There’s a “duh” aspect to many of the group’s findings, but their implications largely have escaped the attention of wetsuitmakers until now. “There’s a history in our sport of fuzzy math and claims and marketing and not a lot of accountability,” says Evan Slater, who made his name in the surfing world riding the massive waves dubbed XXL and now works as Hurley’s senior director of brand communication. “Nobody’s really checking up on it.” (Hurley helps fund Newcomer’s studies.)

Undergraduates meet at Barney’s with their professor to recruit surfers into their wetsuit study.

Jon Cohen/Science

My winter wetsuit (full disclosure: not a Hurley) covers my entire body except for my feet, hands, and head. It has 3-millimeter neoprene on the torso and 2 millimeters elsewhere, a thickness that works well in southern California winters, where the water temperature rarely drops below 13°C. The popular 3/2 design idea is that, as one manufacturer boasts, your wetsuit offers you “insane flexibility” without sacrificing “ultimate warmth,” whatever that is. Newcomer says his team of field researchers has “a good grasp” of where heat loss occurs. As the Ergonomics study in 46 surfers shows, during a 1-hour surf session, skin temperature declines the most in the calf and thigh—which are in the water more than any body part—then in the lower abdomen, forearm, and lower back. It changes least in the upper parts of the chest, back, and arm. In other words, the body areas that lose the most heat are the least protected by standard wetsuit designs, Newcomer says.

The basic physics is that body parts lose more heat when they’re submerged because the thermal conductivity of water is 25 times greater than that of air. Research has shown this leads to up to five times greater convective heat loss. To that end, Newcomer’s team now wants to understand how to retain that heat most effectively.

Thermistors track heat loss during a surf session with an experimental wetsuit.

Jon Cohen/Science

For my stint as a surfing guinea pig, the CSUSM students gave me a special wetsuit made by Hurley for their study. They taped thermistors—thermometers the size of the disc batteries used in watches—on my chest, back, and arms to record changes in my body temperature every minute during my surf session. “One of the things the wetsuit industry perceives is that the different types of neoprene have different insulation thermal capacity,” explained Newcomer, pointing out that the two panels that form the chest on my test suit were each made from different material. “And this is all driven by anecdote.” A Velcro-fastened belt strapped over the wetsuit on only one wrist will allow his group to compare heat retention through that favorite water entry point.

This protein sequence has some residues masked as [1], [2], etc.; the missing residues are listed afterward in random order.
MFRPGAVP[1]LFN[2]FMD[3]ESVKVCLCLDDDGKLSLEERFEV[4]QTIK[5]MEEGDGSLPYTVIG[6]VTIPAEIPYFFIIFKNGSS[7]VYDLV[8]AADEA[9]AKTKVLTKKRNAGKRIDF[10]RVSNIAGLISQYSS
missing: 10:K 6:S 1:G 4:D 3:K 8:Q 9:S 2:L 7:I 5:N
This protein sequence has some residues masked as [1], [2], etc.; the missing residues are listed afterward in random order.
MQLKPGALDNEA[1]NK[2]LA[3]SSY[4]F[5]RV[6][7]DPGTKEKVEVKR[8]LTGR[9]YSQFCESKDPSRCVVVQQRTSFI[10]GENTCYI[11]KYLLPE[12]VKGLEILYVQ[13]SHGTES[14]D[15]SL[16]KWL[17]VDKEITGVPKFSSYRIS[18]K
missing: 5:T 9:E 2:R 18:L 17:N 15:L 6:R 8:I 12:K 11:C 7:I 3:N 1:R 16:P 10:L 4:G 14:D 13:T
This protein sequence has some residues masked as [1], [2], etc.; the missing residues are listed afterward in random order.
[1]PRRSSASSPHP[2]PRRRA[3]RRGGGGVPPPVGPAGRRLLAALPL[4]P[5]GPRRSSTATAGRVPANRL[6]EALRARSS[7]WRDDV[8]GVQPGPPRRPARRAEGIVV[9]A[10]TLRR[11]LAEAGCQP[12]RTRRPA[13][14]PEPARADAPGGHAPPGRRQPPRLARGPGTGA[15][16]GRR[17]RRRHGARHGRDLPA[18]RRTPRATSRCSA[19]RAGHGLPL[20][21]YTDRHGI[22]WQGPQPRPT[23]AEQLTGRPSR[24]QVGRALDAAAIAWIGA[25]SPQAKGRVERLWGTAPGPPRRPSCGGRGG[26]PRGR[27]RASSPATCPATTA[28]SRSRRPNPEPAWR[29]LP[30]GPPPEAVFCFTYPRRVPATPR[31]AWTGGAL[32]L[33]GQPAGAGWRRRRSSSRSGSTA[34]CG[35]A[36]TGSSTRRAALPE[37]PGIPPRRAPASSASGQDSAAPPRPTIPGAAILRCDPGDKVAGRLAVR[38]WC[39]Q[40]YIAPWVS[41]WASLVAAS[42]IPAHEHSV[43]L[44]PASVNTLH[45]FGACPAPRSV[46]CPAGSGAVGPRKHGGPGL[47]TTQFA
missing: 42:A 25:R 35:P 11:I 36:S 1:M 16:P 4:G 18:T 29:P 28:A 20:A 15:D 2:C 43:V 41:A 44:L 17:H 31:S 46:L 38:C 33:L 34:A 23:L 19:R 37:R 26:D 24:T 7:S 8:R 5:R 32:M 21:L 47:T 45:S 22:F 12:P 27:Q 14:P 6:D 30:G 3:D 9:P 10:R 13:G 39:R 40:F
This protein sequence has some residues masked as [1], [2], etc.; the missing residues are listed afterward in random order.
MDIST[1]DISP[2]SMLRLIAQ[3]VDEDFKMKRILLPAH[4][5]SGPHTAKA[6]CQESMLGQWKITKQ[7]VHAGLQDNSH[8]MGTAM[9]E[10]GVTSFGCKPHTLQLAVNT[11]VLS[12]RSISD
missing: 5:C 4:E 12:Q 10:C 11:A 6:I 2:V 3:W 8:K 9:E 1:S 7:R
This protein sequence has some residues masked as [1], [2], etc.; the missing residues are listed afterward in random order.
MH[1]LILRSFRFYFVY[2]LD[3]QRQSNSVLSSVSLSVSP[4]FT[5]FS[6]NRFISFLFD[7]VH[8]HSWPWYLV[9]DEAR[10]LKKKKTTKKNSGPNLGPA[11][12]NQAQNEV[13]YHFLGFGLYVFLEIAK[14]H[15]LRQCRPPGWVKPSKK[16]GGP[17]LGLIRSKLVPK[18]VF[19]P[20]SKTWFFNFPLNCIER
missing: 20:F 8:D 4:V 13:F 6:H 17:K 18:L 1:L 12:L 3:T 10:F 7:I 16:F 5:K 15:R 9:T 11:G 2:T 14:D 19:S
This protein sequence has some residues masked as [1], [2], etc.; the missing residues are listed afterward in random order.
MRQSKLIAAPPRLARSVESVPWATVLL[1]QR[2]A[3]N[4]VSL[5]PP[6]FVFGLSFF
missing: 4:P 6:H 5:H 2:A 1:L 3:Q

We’re fascinated that they’re doing surf-specific research. That’s definitely led us to make changes in design.

Bruce Moore, Hurley

The sophisticated attempt to examine these questions is set against decades of ridiculous wetsuit ads. When I was 14, O’Neill Wetsuits, one of the largest in the surf industry (started by another inventor), infamously ran an ad that led my high school library to pull Surfer magazine from the racks: It showed a bare-breasted woman zipping up the front of her suit with the preposterous selling point, “It’s always summer on the inside.” Dive n’ Surf, the wetsuit shop near my high school home, named their product Body Glove, because that’s how it fit, and the company offered a “Cossack model”—go figure—that was “outtasight!” I’ll stop there.

Surfing wetsuits have vastly improved since my first one, which was a two-piece, stiff, modified diving suit. But today’s ads remain filled with mumbo-jumbo and pseudo-science that aims to take advantage of the fact that the only scientist many surfers can name is Albert Einstein (who did design a refrigerator). The O’Neill Psycho Freak model, for but one example, is “psychotically warm” because of its “exclusive Technobutter 3, maximum strength, hydrophobic neoprene with featherline ENVY foam rubber core.”

Science’s Jon Cohen (center) as he joins the experiment moments before a surf session

Jon Cohen/Science

For proprietary reasons, Hurley won’t say how its 2019 suit incorporates the new data, and Moore says they’re looking forward to future studies. “Wetsuits can always get lighter, warmer, and more flexible,” he says, noting the company is interested in testing materials other than the tried-and-true neoprene. “Ultimately, we’re trying to create a second skin.” (Patagonia has already moved to more environmentally friendly material for its surfing wetsuits, a latex extracted from hevea trees called Yulex.)

Jeremy Sheppard, who has a Ph.D. in sports science and has widely published studies about training for surfing, says he’s “really encouraged” by the CSUSM-Hurley collaboration and imagines they can design wetsuits that actually improve the way people surf. “In other sports apparel, your wear enhances your performance,” says Sheppard, a trainer with Canada Snowboard in Whistler. “Shouldn’t we get to the place where wetsuits are reducing injuries or making you paddle faster?”

Newcomer envisions a day when surfers will match their wetsuits to the volume and length of their boards, which affects how much contact the body has with the water. He also hopes his surf studies, which extend far beyond wetsuits, will up the game of competitive surfers—who will be in the Olympics for the first time in 2020. “Traditional sports—baseball, basketball, football, soccer—were all informed by scientific inquiry, both to enhance the performance of athletes and product design,” he says. “If all the other sports are doing this, why not surfing?”

*Correction, 3 December, 11 a.m.: This story originally said the thermal conductivity of water is 25% greater, not 25 times greater, than that of air.